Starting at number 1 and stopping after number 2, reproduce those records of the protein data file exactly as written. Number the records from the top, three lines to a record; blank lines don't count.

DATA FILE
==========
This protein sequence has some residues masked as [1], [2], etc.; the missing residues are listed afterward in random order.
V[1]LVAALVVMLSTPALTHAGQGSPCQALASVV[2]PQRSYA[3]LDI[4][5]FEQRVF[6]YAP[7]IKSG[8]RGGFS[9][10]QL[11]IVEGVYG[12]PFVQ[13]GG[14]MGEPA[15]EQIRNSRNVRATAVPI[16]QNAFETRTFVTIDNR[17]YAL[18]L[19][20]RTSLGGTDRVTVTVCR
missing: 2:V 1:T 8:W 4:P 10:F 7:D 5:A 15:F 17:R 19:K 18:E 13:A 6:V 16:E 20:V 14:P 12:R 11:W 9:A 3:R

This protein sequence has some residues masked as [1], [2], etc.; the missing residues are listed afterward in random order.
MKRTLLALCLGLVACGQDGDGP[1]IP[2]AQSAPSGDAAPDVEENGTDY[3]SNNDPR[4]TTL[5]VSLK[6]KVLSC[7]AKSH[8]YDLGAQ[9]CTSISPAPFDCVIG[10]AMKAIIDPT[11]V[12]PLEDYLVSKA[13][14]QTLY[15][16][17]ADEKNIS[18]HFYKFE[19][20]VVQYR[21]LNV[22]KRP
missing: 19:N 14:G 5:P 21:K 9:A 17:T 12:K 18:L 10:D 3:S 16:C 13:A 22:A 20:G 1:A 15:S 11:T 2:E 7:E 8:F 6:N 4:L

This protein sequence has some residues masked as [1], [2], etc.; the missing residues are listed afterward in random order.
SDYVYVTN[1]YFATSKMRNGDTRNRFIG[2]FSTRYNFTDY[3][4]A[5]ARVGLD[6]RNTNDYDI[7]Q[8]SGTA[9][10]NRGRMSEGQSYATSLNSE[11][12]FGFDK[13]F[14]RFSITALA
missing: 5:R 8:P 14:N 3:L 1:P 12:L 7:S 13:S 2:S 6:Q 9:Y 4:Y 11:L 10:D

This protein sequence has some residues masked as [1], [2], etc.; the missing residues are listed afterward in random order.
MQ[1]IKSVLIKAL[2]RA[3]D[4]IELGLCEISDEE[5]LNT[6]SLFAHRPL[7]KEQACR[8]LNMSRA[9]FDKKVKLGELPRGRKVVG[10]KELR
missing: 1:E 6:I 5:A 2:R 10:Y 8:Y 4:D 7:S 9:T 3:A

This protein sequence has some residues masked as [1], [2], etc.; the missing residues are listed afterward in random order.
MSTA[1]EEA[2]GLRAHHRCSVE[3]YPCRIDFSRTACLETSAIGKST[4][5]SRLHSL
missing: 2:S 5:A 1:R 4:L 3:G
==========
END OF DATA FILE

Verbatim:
This protein sequence has some residues masked as [1], [2], etc.; the missing residues are listed afterward in random order.
V[1]LVAALVVMLSTPALTHAGQGSPCQALASVV[2]PQRSYA[3]LDI[4][5]FEQRVF[6]YAP[7]IKSG[8]RGGFS[9][10]QL[11]IVEGVYG[12]PFVQ[13]GG[14]MGEPA[15]EQIRNSRNVRATAVPI[16]QNAFETRTFVTIDNR[17]YAL[18]L[19][20]RTSLGGTDRVTVTVCR
missing: 2:V 1:T 8:W 4:P 10:F 7:D 5:A 15:F 17:R 19:K 18:E 13:A 6:V 16:E 20:V 14:P 12:R 11:W 9:A 3:R

This protein sequence has some residues masked as [1], [2], etc.; the missing residues are listed afterward in random order.
MKRTLLALCLGLVACGQDGDGP[1]IP[2]AQSAPSGDAAPDVEENGTDY[3]SNNDPR[4]TTL[5]VSLK[6]KVLSC[7]AKSH[8]YDLGAQ[9]CTSISPAPFDCVIG[10]AMKAIIDPT[11]V[12]PLEDYLVSKA[13][14]QTLY[15][16][17]ADEKNIS[18]HFYKFE[19][20]VVQYR[21]LNV[22]KRP
missing: 19:N 14:G 5:P 21:K 9:A 17:T 12:K 18:L 10:D 3:S 16:C 13:A 22:A 20:G 1:A 15:S 11:T 2:E 7:E 8:F 6:N 4:L